YPSILANTI – Holding a Leopard Slug. Reaching out to wrangle and grab a snake for your classmates. Seeing the subtleties of salamanders.
An unprecedented fall semester has offered different and distinct opportunities for Eastern Michigan University students, among them the experiences enjoyed by members of Professor Cara Shillington’s introduction to biology classes
Shillington moved some classes outdoors this fall, both to give students a new experience and for the health and emotional benefits of being outside and amid the environment as much as possible. And the weather, bless its fickle heart, mostly cooperated.
Turning over logs looking for critters
“It was amazing how many students said they had never spent time outside turning over logs looking for critters,” Shillington says, reflecting on the excellent experiences already this fall.
The students could be seen collecting samples from some of the marsh areas on campus, such as outside the Science Complex near the bridge at the west entrance. Among the activities was collecting water samples so that students could then spend time looking at the different microscopic and macroscopic organisms.
“These include many unicellular and small multicellular organisms,” Shillington said. “They are so beautiful to see under the microscope – there are different colors and different moving parts – and some zoom across the screen while others are easier to track. The diversity and sheer numbers is amazing to see.”
In preparing for the lab, Shillington and her grad assistants spent a large amount of time looking at different droplets of water. During the lab, some of the students were able to take some good videos just using their cell phones through the ocular lens on the microscope. In each lab group, three students had to put on the waders to collect the water samples.
“For the most part, we had great weather and it was a great excuse to enjoy the fall days outside of the lab room,” Shillington said.
The students also visited nearby Cherry Hill Nature Preserve, in Superior Township. There, students had to find as many different animal groups as possible.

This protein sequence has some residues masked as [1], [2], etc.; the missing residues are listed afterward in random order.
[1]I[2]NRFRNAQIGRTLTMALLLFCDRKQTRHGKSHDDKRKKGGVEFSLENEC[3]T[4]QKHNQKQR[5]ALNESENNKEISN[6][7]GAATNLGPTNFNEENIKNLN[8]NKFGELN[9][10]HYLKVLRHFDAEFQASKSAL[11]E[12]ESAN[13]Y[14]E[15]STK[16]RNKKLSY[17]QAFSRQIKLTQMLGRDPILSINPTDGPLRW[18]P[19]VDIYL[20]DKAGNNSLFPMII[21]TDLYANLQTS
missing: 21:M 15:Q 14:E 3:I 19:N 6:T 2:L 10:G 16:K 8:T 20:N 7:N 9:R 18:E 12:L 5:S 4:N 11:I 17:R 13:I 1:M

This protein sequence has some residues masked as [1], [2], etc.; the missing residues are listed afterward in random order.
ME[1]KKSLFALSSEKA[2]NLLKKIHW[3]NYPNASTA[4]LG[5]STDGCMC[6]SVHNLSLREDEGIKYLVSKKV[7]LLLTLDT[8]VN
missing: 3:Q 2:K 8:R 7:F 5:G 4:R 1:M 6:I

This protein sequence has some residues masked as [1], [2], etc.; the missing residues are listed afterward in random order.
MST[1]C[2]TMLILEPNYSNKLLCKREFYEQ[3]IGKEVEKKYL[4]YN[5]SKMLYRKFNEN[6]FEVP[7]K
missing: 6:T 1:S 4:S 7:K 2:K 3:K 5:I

“As usual, the vertebrates were a big success, and everyone saw snakes, frogs, and salamanders as well as birds and non-human mammals,” Shillington said. “In each lab group we had some great snake wranglers - students that were happy to reach out and grab the snakes so that everyone who wanted would have a chance to touch or hold them.”
Garrett Wainstock, a student in the class, noted how the class used sweep nets in a grassy field to gather specimens (mostly arthropods like insects, spiders and pill bugs), then dumped them on white sheets for observation. Prime photo opportunities abounded.
"Earlier, we sat quietly and absorbed the environment for a good 10 minutes," he said. "There’s a faint 'nature hum' that breaks into recognizable sounds when you finally stop to listen closely. Those noises that usually blend into the background become clearer and you realize how that homogenous, flat sound is constructed by an awesome variety of creatures."
Shillington’s favorite creature of that visit? That ole Leopard Slug.
“My students weren't as enamored as I was, but several of them did hold the slug,” she said.
Lessons learned all over
The outdoor adventures were new labs that Shillington and her grad assistants set up to reduce some of the time spent in the classroom, while still engaging with the concepts traditionally covered in the class.
"The experience was fun and educational," said Peter Landor, a student in the class. "We got a small taste of what it might be like to be a scientist out in the field. We were learning about the hierarchical classification of animals and what things group species together or set them apart.
"So being able to see examples of organisms from most of the main phyla we have been studying, and being able to see these different traits and adaptations presented to us in a way that is not just in a book or in a zoom room powerpoint slide, was an exciting way to apply what we have been learning."
And those teaching picked up a few lessons as well.
“I think it was a success all round, with both students and the lab instructors, so we will likely try and incorporate some of these activities into future semesters,” Shillington said.
“A positive outcome from a sometimes trying semester.”
About Eastern Michigan University
Founded in 1849, Eastern is the second oldest public university in Michigan. It currently serves nearly 18,000 students pursuing undergraduate, graduate, specialist, doctoral and certificate degrees in the arts, sciences and professions. In all, more than 300 majors, minors and concentrations are delivered through the University's Colleges of Arts and Sciences; Business; Education; Engineering and Technology; Health and Human Services; and, its graduate school. EMU is regularly recognized by national publications for its excellence, diversity, and commitment to applied education. For more information about Eastern Michigan University, visit the University's website.